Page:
Exercise and children
Children and exercise
Children need at least 60 minutes of physical activity every day to be healthy. Lack of physical activity is contributing to a dangerous increase in childhood obesity.
Children should be given many opportunities to play, run, bike, and participate in sports, preferably on a daily basis. Exercise should be appropriate for the child's age. For example, a 6-year-old may play outside, while a 16-year-old may run at a track. Encourage your child to build strength, flexibility, and aerobic capacity (for example, through running).
Children generally shouldn't be expected to exercise in the routine, formal way adults do (such as walking 3 miles every day or lifting weights). Instead, children should have activities that are:
- Aerobic (such as walking to school)
- Muscle strengthening (such as climbing on playground equipment)
- Bone strengthening (such as running, jumping rope, or playing basketball)
Aerobic exercises, muscle strengthening exercises, and bone strengthening exercises should be included at least three times a week. Many activities combine these different types of exercise.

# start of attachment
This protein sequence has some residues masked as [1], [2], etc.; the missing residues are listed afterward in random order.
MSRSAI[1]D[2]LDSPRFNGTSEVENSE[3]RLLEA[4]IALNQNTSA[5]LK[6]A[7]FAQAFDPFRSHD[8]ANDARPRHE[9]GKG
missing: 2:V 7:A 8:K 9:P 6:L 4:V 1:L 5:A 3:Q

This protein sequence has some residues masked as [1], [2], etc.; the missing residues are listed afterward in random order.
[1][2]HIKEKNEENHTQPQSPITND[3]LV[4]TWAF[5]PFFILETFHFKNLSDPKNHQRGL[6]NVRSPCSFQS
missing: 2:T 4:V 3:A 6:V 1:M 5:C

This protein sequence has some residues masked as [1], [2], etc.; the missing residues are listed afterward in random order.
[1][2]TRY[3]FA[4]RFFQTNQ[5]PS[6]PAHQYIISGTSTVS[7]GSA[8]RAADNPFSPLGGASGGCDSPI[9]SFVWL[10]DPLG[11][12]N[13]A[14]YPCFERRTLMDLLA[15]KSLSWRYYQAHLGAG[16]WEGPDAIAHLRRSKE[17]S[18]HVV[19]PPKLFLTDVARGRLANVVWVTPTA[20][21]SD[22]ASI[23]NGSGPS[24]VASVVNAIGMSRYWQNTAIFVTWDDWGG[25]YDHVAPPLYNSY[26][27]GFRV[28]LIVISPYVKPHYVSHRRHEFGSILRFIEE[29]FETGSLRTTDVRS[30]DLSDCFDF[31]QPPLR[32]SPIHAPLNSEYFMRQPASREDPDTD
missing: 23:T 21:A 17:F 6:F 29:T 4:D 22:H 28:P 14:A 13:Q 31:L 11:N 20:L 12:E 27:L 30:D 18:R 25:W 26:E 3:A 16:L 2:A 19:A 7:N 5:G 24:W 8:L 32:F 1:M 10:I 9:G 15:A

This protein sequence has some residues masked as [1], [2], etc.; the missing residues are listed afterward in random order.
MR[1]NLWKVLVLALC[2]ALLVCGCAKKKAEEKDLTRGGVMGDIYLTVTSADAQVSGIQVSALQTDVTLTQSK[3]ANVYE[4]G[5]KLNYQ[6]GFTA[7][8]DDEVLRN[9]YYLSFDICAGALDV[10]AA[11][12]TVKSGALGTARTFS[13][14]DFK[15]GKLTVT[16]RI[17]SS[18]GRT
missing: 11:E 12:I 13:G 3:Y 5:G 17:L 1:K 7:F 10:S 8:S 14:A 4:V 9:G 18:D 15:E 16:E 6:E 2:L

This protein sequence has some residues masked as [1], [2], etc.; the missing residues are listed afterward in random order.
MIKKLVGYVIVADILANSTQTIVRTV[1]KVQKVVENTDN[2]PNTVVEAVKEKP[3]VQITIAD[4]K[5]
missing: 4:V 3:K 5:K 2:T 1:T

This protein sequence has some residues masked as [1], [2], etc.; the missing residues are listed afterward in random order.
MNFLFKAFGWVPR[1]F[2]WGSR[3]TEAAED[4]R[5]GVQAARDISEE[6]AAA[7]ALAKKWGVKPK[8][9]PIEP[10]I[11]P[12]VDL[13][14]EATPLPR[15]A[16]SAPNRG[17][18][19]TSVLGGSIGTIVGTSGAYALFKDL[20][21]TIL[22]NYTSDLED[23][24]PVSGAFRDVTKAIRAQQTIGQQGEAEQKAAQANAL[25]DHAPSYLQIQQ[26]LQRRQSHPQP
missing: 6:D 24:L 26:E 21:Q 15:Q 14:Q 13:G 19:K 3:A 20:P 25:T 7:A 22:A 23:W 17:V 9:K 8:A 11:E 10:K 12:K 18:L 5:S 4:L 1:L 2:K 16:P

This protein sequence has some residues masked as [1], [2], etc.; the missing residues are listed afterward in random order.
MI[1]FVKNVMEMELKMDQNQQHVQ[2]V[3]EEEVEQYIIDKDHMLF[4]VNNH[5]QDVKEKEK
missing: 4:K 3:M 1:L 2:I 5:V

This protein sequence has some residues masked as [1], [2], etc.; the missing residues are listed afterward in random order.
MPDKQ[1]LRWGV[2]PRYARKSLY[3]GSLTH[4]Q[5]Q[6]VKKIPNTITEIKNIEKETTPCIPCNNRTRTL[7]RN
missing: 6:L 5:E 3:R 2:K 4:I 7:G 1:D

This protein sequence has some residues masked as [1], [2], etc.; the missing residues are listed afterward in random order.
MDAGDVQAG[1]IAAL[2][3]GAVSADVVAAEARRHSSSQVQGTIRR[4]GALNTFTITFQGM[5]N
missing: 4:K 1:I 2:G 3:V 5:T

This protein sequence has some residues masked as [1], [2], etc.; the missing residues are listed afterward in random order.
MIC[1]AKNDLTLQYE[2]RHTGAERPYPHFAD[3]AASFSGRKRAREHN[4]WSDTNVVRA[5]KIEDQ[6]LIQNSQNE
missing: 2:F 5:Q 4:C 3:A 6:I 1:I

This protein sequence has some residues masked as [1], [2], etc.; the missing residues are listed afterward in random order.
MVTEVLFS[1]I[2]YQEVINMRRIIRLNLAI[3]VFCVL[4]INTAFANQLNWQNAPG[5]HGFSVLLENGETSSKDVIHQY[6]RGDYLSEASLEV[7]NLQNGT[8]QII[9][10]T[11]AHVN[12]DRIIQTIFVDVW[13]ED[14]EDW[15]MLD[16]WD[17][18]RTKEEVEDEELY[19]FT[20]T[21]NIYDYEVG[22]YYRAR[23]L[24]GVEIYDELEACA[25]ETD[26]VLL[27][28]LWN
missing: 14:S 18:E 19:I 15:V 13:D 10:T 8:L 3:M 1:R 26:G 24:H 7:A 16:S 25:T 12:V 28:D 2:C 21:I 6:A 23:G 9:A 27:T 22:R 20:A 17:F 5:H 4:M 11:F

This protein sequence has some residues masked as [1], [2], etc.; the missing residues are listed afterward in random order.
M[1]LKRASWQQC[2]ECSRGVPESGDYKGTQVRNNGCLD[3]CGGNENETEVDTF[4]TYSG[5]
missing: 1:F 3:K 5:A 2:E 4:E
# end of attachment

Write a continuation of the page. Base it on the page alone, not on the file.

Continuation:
Feigelman S. Middle childhood. In: Kliegman RM, Behrman RE, Jenson HB, Stanton BF, eds. Nelson Textbook of Pediatrics. 18th ed. Philadelphia, Pa: Saunders Elsevier; 2007:chap 11.
US Preventive Services Task Force. Physical Activity Guidelines for Americans: Recommendation statement. 2008. Accessed March 1, 2009.
Linda Vorvick, MD, Family Physician, Seattle Site Coordinator, Lecturer, Pathophysiology, MEDEX Northwest Division of Physician Assistant Studies, University of Washington School of Medicine. Also reviewed by David Zieve, MD, MHA, Medical Director, A.D.A.M., Inc.
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